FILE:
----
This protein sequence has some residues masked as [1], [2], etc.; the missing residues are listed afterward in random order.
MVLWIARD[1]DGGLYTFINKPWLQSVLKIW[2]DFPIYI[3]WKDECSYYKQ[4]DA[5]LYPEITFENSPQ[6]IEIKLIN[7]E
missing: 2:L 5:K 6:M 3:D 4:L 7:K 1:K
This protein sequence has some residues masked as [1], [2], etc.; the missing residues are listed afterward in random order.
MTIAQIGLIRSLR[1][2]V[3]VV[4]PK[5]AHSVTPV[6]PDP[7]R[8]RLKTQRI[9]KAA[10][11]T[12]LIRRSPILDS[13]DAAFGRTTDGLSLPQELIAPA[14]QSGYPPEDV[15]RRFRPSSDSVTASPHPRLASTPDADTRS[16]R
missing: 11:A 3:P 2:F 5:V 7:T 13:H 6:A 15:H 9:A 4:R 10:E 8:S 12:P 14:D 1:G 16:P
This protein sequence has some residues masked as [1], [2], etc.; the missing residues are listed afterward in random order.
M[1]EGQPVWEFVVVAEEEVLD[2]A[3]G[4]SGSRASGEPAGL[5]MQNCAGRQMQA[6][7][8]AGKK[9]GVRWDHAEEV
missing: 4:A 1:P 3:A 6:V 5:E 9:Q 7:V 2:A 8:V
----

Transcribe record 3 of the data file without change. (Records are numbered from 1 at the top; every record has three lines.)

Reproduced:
This protein sequence has some residues masked as [1], [2], etc.; the missing residues are listed afterward in random order.
M[1]EGQPVWEFVVVAEEEVLD[2]A[3]G[4]SGSRASGEPAGL[5]MQNCAGRQMQA[6][7][8]AGKK[9]GVRWDHAEEV
missing: 4:A 1:P 3:A 6:V 5:E 9:Q 7:V 2:A 8:V